As the high-intensity electrical current goes through the liquid metal part of the cell, it couples with its own magnetic field to induce a motion of the liquid alumimium. This results in a metal pad that:
- has a curved interface with the bath
- contains vortices of aluminium
- may harbour long-scale motions of the metal-bath interface (waves).
Any industrial process should aim at being as stable and optimised as possible, to maximise the profits it can generate. This is especially true in reduction cells, where any departure from optimality of a given pot design lowers the productivity of a whole plant.
Our experience and MHD modelling allow us to be sure that a design is stable and optimised. In an unstable design, waves triggered by MHD effects significantly decrease the current efficiency of cells and perturb the cell life. A stable, but sub-optimal design means that one is not maximizing the value that can be extracted from given conditions.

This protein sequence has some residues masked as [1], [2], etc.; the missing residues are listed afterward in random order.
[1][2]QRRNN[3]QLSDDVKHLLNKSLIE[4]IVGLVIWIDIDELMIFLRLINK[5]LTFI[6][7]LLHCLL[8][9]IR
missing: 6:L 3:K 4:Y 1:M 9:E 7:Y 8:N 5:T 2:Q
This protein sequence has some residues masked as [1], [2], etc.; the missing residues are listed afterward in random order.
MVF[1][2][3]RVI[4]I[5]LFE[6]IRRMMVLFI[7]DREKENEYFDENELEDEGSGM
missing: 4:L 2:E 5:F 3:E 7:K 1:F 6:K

Assessing the MHD state and stability of a design is a non-trivial task. Currently, two classes of models exist: the linear stability approach, and the non-linear evolutive approach. The first kind examines the stability of linear modes around an equilibrium configuration (in full 3D), as presented for instance in . The second kind often relies on a shallow-water model to allow for a full time evolution of the metal pad, whose oscillations either grow (unstable configuration) or are damped (stable one). References  and  are examples of that class of models.
Whatever the approach, the goal is to determine if a given cell design is stable or not. This is however only an aspect of the problem. Another, that relies less on computations and more on experience, is to come up with a good design that takes care of the various practical constraints actually existing in a technology, implemented in a particular plant.
 Antille J, Descloux J, Flueck M and Romerio MV, Light Metals 1999, p. 333
 Dupuis M, Bojarevics V and Freibergs J, Light Metals 2004, p. 445
 Zikanov O, Sun H and Ziegler DP, Light Metals 2004, p. 453